I stood in line with 43 of the finest GS enduro and adventure riders from the UAE and Oman. I knew some of these chaps well. One was a British special forces (SAS) instructor, a few were veterans from the Baja and Rally scenes, some were regulars at levels 1, 2 and 3 of BMW's off-road training schools and then there was me.

Intimidated and feeling utterly foolish, I decided to give it my best. I had nothing to lose. Having never received any professional assessment of my off-road riding skills, I didn't know where I could fit in. If at all I was bad, how bad was I? It was time to find out.

The qualifiers lasted two days. Day 1 was a warm-up where instructors from the BMW Enduro Park in Hechlingen, Germany, took us around warm-up rides and exercises where we rode our own motorcycles. Day 2 was the actual qualifier where we had to ride a BMW-provided R 1250 GS around set courses where we were judged on our technical abilities.

Four challenges later, I was third overall and that meant I had been selected to represent UAE at the qualifier in Lebanon.

We had five months to prepare for the qualifier. Having never ridden in Lebanon, we didn't know what to expect. The terrain in Lebanon is totally different to what we have in the UAE. Here in Dubai, we have a lot of sand and gravel hill tracks. Lebanon is mostly dirt, slush and mountains. Plus, we had to train all throughout summer. Yikes!

Even though the GS Trophy is a team event, the qualifying rounds are about individual skills and your knowledge of BMW GS' history, legacy and product line-up. It's a mix of theory and practical knowledge along with the basic know-how of how to work on the motorcycles. Each rider at the qualifier level not only has to be good at handling the motorcycle but also needs to know how to fix a flat, change wheels, adjust various technical settings, etc.

All three days in Lebanon were competitive days. Out of the 45 riders who were present, 25 got knocked out on day 1 based on scoring and then 10 more were knocked out on day 2, leaving the final 10 to earn their place in the team on day 3.

The final day was all about trail riding, which is where I'm most comfortable. I had to conjure up all my mental strength and focus on the goal to make it through. Having come this far and being so close to being in the top three, I couldn't afford to screw it up now. Also, the other nine riders were equally good, and some were way more experienced.

Somehow, I managed to pull it  off! I made it to the final three and that is when it hit me. I finally did it. I have to reluctantly admit that I got teary-eyed and emotional at this point. I had never imagined I'd ever get here. It was a pipe dream, a fantasy that played in my head before falling asleep but now this was a reality!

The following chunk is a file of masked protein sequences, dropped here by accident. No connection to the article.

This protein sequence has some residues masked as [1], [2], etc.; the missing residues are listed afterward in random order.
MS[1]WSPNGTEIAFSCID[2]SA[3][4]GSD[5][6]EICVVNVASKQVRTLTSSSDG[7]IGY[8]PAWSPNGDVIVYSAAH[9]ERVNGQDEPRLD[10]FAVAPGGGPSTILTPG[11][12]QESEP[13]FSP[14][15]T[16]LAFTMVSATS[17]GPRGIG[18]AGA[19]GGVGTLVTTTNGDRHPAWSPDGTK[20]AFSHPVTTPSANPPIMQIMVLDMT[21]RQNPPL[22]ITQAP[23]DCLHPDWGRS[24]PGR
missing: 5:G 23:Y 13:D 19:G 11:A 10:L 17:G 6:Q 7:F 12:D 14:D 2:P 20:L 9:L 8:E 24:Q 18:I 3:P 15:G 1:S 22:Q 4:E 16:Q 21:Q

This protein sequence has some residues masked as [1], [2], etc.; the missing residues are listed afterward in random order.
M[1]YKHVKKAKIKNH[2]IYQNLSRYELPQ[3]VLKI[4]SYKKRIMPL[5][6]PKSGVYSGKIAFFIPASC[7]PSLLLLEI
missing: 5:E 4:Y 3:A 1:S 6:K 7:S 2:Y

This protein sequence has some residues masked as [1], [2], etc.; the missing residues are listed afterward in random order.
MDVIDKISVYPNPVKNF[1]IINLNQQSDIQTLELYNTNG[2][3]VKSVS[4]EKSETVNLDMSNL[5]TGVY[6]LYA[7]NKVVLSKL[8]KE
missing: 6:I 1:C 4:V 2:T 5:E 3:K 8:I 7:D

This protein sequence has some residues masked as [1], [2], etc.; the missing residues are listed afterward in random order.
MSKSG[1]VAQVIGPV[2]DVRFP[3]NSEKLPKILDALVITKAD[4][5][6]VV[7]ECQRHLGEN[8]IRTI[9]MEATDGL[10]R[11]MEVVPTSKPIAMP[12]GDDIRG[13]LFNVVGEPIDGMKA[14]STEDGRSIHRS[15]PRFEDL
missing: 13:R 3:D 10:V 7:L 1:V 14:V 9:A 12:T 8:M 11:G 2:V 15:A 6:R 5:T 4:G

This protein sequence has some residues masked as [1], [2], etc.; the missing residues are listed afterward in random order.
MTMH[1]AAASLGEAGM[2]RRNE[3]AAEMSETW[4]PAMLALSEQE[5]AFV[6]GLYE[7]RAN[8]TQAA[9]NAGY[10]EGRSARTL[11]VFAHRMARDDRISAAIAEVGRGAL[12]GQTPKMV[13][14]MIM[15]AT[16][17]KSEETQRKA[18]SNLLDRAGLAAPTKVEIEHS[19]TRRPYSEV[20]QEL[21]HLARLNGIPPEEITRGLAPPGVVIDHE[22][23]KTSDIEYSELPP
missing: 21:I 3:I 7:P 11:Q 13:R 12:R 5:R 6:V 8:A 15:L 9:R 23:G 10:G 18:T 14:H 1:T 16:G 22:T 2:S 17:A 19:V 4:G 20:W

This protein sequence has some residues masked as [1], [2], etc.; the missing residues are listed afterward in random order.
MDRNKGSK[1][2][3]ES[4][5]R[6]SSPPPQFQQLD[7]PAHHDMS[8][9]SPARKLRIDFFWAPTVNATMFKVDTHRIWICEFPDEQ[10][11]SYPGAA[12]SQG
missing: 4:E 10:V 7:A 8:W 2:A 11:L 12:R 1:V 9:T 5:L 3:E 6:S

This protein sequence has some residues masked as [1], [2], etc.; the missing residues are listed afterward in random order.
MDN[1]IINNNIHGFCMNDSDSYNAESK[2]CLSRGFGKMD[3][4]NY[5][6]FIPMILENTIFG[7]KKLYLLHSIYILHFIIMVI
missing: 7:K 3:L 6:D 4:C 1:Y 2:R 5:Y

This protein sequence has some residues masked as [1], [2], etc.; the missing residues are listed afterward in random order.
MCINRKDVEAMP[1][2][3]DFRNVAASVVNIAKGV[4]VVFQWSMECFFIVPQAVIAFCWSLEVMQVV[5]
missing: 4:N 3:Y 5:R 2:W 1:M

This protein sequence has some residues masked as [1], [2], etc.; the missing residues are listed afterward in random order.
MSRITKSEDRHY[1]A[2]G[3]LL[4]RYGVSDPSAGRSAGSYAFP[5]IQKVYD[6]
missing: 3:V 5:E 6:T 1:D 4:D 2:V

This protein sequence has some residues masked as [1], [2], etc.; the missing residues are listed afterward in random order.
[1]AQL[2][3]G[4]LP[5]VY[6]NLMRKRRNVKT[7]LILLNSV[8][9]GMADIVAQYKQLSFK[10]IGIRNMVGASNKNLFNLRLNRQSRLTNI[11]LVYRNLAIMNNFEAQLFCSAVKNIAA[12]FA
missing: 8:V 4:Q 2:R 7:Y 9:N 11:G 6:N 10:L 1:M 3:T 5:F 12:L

A lot of people have played a huge part in supporting and helping me and now is the time to thank them, again. The team at OVERDRIVE back in 2007, 2008 and 2009 played a big part in this. It was during my time with Team OD that I got the opportunity to ride in places I could never dream of.

The GS Trophy in itself is all about the experience. There are no losers here, only winners. All participants have beaten the 'best of the rest' in their respective regions and have nothing more to prove. It's like the World Cup of adventure motorcycling.

The feeling of being a part of this big group of skilled riders, marshals and the BMW Motorrad team on an all-expenses paid trip across the mind-bendingly beautiful landscape of New Zealand is indescribable. I could write a book on those eight days of my life at the GS Trophy but that won't be enough.

I don't think there's anything else out there quite like the GS Trophy that unites the adventure motorcycling enthusiasts. It's a great opportunity for friendly competition, with the chance to make lifelong friendships with other riders from across the globe.

Even though I carry an Indian passport, I wasn't part of team India. I met my compatriot riders for the first time in New Zealand and we soon realised that India had the maximum number of competing riders in the group, apart from having an Indian Marshal and Indian Media representative. 

I'd stand in line to qualify for another GS Trophy in a heartbeat, but BMW Motorrad rules don't allow finalists to participate as competitors again, ever.

Team Middle East made its debut at the 2020 edition of the Int. GS Trophy with Elias Abi Antoun (33), Martin Victor Alva (32) and Jorge Osorio Restrepo (32)

My enthusiasm to ride hasn't fizzled out after the GS Trophy was over and neither has my skill level peaked. I continue to ride with local riders and share all my experience and learnings with them. Two years from now, some of these riders will participate and I'll be on the sidelines, cheering them on.

As BMW Motorrad's marketing team rightly puts it, Make Life A Ride.